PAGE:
- Flawless Token: A hallmark of the career of Sidney Poitier, who was pretty much the first black leading man ever. Here Homer Smith is noble and generous, and willing to build a whole damn church for free. Partially justified when Homer tells Mother Maria that he always wanted to be an architect but couldn't afford the schooling.
- Funny Foreigner: The nuns. They insist on Germanizing Homer's last name from Smith to "Schmidt." And Mother Maria can't pronounce "chapel," instead saying "shapel." In the final scene she gets it right.
- Fun with Foreign Languages: The nuns' unfamiliarity with English and their struggles to master it is a Running Gag. Another comic moment comes when the interaction between the German-speaking nuns and the Spanish-speaking Mexican laborers dissolves in mutual incomprehension."I speak English not so good."
- Growling Gut: Homer suffers from this while the nuns are praying.
- Language Barrier: When Homer briefly quits, the project goes astray, and the German nuns get into a small fit trying to direct the Mexican laborers.
- Nuns Are Funny: A lot of comic business with the wacky nuns and their interaction with Homer, like their squealing joy when Homer brings back lollipops from the grocery store, or how they segue from Latin chanting to enthusiastically joining Homer for the gospel song "Amen".
- Off-into-the-Distance Ending: Homer driving away into the desert, the chapel having been completed.
- The basis of Homer's and Mother Maria's conflict is their refusal to appreciate one another; Homer thinks of her as another Funny Foreigner (at one point comparing the Mother Superior, who crossed the Berlin Wall to emigrate to America, to Hitler himself) while suffering from a case of Dude, Where's My Respect?.
- After returning from his three-week hiatus, Homer insists on doing the whole job of building the chapel himself. It only ends up leading him to work himself half to death and make a fool of himself in front of others.Homer: You prayed up a lotta bricks, Mama. But you only prayed for one man to build your chapel.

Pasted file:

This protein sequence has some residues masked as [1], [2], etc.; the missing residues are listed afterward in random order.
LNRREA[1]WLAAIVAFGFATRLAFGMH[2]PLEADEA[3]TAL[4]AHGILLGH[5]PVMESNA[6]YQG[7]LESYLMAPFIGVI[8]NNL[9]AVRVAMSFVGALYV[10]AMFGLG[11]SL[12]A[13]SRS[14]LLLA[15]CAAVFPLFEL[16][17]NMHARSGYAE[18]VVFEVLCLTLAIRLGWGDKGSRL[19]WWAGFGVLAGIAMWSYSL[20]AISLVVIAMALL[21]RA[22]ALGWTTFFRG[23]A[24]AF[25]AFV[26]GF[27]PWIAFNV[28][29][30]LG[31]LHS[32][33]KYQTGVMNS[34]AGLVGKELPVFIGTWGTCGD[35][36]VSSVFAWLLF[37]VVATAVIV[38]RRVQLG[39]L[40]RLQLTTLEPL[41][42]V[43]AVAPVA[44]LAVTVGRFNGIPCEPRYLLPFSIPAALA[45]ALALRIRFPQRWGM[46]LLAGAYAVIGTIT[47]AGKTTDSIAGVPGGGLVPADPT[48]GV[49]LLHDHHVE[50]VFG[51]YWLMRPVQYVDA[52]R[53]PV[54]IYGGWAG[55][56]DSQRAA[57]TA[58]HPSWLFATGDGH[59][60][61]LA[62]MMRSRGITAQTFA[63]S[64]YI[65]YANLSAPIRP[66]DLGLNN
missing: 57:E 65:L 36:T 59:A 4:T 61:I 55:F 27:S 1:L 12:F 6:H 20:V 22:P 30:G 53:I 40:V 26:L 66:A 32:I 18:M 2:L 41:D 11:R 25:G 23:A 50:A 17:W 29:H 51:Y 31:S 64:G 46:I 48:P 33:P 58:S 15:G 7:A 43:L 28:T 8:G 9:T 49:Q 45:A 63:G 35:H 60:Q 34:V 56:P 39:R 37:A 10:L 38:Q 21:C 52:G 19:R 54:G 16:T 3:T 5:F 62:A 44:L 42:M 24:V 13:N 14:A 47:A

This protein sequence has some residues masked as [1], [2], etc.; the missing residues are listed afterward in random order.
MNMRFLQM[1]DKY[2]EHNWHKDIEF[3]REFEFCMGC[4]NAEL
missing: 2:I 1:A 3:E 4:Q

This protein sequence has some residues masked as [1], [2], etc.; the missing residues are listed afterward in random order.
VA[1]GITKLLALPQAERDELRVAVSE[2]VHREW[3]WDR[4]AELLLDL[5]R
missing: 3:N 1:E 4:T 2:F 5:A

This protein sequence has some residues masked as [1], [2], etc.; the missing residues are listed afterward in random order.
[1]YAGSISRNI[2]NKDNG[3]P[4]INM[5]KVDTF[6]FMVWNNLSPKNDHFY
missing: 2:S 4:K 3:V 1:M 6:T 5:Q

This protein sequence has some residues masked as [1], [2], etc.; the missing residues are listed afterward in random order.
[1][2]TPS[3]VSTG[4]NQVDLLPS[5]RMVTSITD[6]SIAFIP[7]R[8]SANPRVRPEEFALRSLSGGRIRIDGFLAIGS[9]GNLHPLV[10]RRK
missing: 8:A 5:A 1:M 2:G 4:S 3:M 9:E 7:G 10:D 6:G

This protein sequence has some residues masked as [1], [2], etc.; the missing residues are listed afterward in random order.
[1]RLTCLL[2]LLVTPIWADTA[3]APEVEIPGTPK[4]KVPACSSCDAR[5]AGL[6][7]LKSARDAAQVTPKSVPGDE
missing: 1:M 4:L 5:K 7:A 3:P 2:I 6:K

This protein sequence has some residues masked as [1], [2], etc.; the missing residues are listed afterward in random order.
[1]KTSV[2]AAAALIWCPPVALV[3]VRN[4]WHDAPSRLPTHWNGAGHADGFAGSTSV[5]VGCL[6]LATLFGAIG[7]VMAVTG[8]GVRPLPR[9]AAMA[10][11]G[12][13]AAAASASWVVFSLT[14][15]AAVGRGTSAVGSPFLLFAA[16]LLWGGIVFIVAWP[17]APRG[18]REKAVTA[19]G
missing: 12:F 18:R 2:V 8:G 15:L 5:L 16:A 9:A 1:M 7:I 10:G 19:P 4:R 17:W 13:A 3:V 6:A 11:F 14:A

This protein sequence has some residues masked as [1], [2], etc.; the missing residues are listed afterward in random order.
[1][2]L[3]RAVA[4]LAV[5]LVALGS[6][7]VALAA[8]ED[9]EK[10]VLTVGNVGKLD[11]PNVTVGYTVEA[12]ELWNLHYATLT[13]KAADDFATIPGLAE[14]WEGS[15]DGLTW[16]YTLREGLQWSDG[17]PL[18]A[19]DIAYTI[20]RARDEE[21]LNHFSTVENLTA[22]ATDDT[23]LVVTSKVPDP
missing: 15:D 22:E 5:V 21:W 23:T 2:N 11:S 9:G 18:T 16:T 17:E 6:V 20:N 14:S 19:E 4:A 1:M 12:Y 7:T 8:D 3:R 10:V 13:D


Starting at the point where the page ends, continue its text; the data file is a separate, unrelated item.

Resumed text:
- After laughing at him for nearly killing himself, Juan and the Mexican workers try to do it their way, but rush through it while lacking clear direction, which ends up upsetting the nuns. Homer, meanwhile, sits off to the side, doing nothing but watching the whole effort crumble until Juan joins him and appeals to him for help.
- It's implied that Mother Superior tends to disdain Homer's concerns because she considers them insignificant compared to her own experiences. Finally being tricked into saying "Thank you" in the final scene startles her.
- A local priest admits to praying selfishly and vainly early in his vocation for a big congregation and church to preach in, and considers it fitting punishment for him to now preach to local gatherings who don't even have a church. Homer's chapel stuns him beyond words.
- Screen-to-Stage Adaptation: The short-lived 1970 Broadway musical Look to the Lilies.
- Sequel: The 1979 Made-for-TV Movie Christmas Lilies of the Field, in which Homer (Billy Dee Williams) returns to the chapel years later and is convinced by Mother Maria (Maria Schell) to build an orphanage and schoolhouse for a group of orphans and runaways that the nuns have taken in.
- Shout-Out: The Mexican workers and the German nuns are unable to communicate over the matter of a buiding? Sounds like the Tower of Babel.
- That Russian Squat Dance: Homer isn't Russian but he still manages to bust this out as the men are partying after having successfully raised the roof on the chapel.
- Title Drop: Mother Maria quotes from Matthew and the Sermon on the Mount (see As the Good Book Says... above) when talking Homer into sticking around and building the chapel.
- Video Credits: Including a panning shot of the nuns standing in line, as the name of each actress pops up in turn.
- White Male Lead: Inverted with Poitier, the only black person in the cast, playing the lead character.
- Women Are Wiser: After the roof is raised, the men wind up in a drunken revelry while the wives and Mother Superior look on with much disapproval.